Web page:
By Ragavan Manian
My two little boys Karun (8) and Sunaad (5) play board games whenever they are, well, bored. We have a variety of games for them to choose from, related to their interests in everything from myths and mythology to Mickey Mouse. But one game that has found a lot of favor recently is Battleships.
According to Wikipedia, the Battleships board game has its origins in World War I, starting out as a paper and pencil game.
As for me (and probably a lot of other adults out there who grew up on a steady diet of Herge’s famous characters), I first learned about the game from the Tintin comic Flight 714. If you haven’t read the pages where the sullen, stingy and scruple-free multi-billionaire Carreidas repeatedly flummoxes Capt. Haddock, you’re missing out on some hilarious stuff!
But even as I enjoyed the comic and was intrigued by Battleships, I never got a chance to actually play the game, and it faded from my memory – that is, until it made a grand appearance in our household in the guise of my son’s birthday gift. I was pleasantly surprised at how quickly both my little boys picked up the game. They are nearly three years apart, and in the early years, “three” represents a significant cognitive gap, separated by numerous cognitive milestones. Some examples:
Their board games, therefore, tend to be divided into two neat piles. In line with his age and interests, the younger one prefers the motto of “have dice, will play”. He loves rolling dice, driven by the sincere belief that he’s the luckiest person in the family. His cries of elation when he leads the board on the perennial family favourite Snakes and Ladders, or his shrieks of despair when he falls behind, have earned him the nickname “Mr. Noisy” in our neighbourhood. The older one, on the other hand, prefers intrigue (Scotland Yard, anyone?). He feels let down when “dumb luck” plays a significant part in a game, and he doesn’t get a chance to outsmart his opponent.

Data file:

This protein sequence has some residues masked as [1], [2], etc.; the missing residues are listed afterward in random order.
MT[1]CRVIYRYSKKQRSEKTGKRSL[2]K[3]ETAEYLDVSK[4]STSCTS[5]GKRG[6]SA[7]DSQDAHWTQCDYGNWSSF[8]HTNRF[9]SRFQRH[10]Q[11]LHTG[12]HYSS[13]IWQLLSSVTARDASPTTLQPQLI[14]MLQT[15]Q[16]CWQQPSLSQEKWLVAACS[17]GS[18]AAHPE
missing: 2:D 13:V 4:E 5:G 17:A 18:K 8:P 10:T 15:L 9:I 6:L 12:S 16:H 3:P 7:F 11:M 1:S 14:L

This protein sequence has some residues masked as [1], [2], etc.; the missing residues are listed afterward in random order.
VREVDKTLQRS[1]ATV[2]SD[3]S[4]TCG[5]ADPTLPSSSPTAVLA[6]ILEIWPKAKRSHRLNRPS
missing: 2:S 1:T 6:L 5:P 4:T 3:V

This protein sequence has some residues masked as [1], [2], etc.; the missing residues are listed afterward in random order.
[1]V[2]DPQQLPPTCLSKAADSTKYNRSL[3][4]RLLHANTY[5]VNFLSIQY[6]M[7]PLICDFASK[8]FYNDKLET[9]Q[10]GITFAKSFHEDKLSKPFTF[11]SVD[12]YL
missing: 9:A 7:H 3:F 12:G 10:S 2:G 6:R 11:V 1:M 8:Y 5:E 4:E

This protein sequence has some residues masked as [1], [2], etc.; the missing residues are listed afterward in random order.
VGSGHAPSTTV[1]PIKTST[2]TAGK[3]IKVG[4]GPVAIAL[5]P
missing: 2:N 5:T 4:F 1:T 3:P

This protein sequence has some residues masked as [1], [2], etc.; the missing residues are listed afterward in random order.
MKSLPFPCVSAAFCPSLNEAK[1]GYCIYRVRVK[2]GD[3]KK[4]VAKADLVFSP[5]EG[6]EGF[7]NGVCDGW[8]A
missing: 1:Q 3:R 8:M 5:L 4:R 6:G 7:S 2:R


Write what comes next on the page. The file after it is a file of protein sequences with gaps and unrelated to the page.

Like many great board games, Battleships tends to straddle the space between luck and logic. Yes, there’s a good deal of chance in the game, but it also requires strategic thinking. Children delight in shouting out the words, “a miss!”, “a hit!” and “a sink!”. There is implicit confrontation in those words; of course, no actual violence is inflicted. The vessels on the board don’t even sink when they’re sunk – they just end up looking more dressed up! The power of their thought processes in affecting the opponent’s fleet is a revelation – almost like a spooky action-at-a-distance effect. Abstraction and generalization – computational thinking strategies that even adults sometimes have difficulty with – form part and parcel of this game. The moments of silence and strategic thinking add to its old-world charm.
Above all, this game demands that the players be principled. The temptation for the children to surreptitiously gain strategic advantage (i.e., through peeking!) was initially so strong that during the first few rounds, I had to step in and act as the captain of the boys, enforcing ground rules and levying stringent penalties for “cheating”. But eventually they understood that it’s a lot more fun and engaging if you follow the rules. A fair game of Battleships seems to teach long-term lessons that stick in more ways than one.
Carreidas in Flight 714 was driven by the desire to win the game of Battleships at all costs against his opponent, the poor, sincere Captain Haddock. This may have helped the former win the game, but in the end his guile was exposed and the Captain’s Boys won the day!
What board games rule your household? What life lessons have you been able to share through them? We would love to hear from you…
There’s a symphony in everything Ragavan Manian does. A father, musician, writer, and maker with a mind still as curious and adventurous as a child’s, this member of Team Imagin8ors has an infectious enthusiasm and zest for exploring and seeking out new ideas.